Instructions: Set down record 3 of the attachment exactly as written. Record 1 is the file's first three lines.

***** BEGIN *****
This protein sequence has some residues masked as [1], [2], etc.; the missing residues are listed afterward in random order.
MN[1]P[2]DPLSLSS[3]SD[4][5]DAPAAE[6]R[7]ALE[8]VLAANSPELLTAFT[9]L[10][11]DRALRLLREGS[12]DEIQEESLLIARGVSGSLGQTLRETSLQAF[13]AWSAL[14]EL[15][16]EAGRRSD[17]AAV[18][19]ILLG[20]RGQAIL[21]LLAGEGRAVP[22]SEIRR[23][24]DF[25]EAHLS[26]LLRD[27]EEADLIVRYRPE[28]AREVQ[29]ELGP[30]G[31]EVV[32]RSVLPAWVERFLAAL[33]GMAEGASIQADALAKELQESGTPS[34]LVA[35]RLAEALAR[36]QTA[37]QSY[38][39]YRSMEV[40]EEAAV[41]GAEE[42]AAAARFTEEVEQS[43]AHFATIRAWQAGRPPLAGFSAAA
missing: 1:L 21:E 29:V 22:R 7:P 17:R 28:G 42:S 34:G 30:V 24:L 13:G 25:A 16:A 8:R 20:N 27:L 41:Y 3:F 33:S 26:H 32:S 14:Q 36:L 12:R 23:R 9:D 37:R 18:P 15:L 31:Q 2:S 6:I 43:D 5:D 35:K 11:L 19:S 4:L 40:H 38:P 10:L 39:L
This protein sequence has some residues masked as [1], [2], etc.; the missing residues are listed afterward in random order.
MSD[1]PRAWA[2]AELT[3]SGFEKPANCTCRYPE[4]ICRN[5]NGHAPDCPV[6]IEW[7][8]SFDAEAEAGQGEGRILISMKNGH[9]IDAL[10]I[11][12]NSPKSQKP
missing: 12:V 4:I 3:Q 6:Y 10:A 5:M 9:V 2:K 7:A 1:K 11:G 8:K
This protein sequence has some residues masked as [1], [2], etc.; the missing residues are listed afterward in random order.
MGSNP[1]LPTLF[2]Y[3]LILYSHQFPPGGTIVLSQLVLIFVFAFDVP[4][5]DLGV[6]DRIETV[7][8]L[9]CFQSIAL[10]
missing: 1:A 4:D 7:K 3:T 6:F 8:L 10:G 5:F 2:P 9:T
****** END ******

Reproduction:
This protein sequence has some residues masked as [1], [2], etc.; the missing residues are listed afterward in random order.
MGSNP[1]LPTLF[2]Y[3]LILYSHQFPPGGTIVLSQLVLIFVFAFDVP[4][5]DLGV[6]DRIETV[7][8]L[9]CFQSIAL[10]
missing: 1:A 4:D 7:K 3:T 6:F 8:L 10:G 5:F 2:P 9:T